Mark Boal, Oscar winning screenwriter of “The Hurt Locker” and screen writer of “Zero Dark Thirty” has filed suit against the US government. The government wants Boal’s taped interviews in the Bowe Bergdahl case. Boal used them for his award winning pieces on NPR.
here’s the press release–
Mark Boal filed a suit in a Los Angeles federal court against President Barack Obama, Department of Defense Secretary Ashton B. Carter, Secretary of the Army Eric Fanning, Army court-martial convening authority General Robert Abrams and U.S Army Prosecutor Major Justin Oshana in response to Oshana’s threat to subpoena Boal’s taped interviews with accused Army deserter and prisoner of war Bowe Bergdahl, who is facing a general court-martial.
Boal, through his lawyer Jean-Paul Jassy of Jassy Vick Carolan LLP, filed Boal v Obama Wednesday, July 20 in an effort to prevent the nearly unprecedented move by the military prosecutor in the Bergdahl case to force a private citizen into military court to relinquish legally protected materials for an ongoing military trial.
Boal has been a journalist for 20 years and is an Oscar winning filmmaker of “Zero Dark Thirty,” and Best Picture winner “The Hurt Locker,” the latter which of which drew upon his experiences as an embedded reporter in Iraq in 2003. The Tommy Lee Jones starring film “In the Valley of Elah” was based on Boal’s 2001 investigative reportage.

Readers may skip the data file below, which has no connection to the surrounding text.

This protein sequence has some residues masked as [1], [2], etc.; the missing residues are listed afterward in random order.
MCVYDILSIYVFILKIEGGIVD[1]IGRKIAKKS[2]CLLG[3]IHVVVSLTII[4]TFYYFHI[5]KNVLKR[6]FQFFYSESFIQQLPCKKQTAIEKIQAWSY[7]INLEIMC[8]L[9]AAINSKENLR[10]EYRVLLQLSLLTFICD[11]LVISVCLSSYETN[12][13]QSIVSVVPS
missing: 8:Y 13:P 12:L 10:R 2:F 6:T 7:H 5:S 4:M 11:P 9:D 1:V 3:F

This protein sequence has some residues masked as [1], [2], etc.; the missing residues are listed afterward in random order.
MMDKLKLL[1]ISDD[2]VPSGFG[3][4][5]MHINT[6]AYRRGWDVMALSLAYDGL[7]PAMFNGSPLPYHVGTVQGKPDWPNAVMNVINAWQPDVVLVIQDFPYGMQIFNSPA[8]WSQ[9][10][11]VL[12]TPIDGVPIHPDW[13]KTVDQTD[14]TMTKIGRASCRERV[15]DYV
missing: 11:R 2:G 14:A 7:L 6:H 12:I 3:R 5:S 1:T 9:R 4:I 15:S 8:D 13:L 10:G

As stated in the filing: The threatened Subpoena from the North Carolina-based military prosecutor against a civilian is unlawful and inconsistent with the First Amendment, the common law, Department of Justice guidelines for the issuance of subpoenas to reporters and state protections for reporters.
“Mark Boal fully supports the military justice system and believes that Bergdahl has to face the music in a fair judicial process,” says Jassy. “But Boal is a civilian and a journalist, and under the First Amendment, he should not be hauled into a military court to divulge his unpublished and confidential materials. We are asking the federal court in Los Angeles to protect Mark Boal’s constitutional rights.”
Boal’s taped confidential interviews with Bergdahl are protected under the First Amendment. Many of Bergdahl’s revelations made during his 25 hours of interviews were made public–with his express and legal consent–by way of the multi-part “Serial” podcast earlier this year.
States Boal: “I support the Army, but this particular military prosecutor’s tactics contradict and undermine the stated principles and policies of the Commander and Chief and the Attorney General to protect First Amendment rights. It’s Orwellian, and bizarre.”
Boal’s litigation has drawn the support of one of the most respected journalism advocacy groups in the country, the Washington, DC-based Reporters Committee for Freedom of the Press.
“We firmly stand with Mr. Boal in his effort to protect these tapes,” says the organization’s Executive Director Bruce Brown. “Well-established law recognizes that journalists cannot do their jobs to keep the public informed if they cannot work free from government interference.”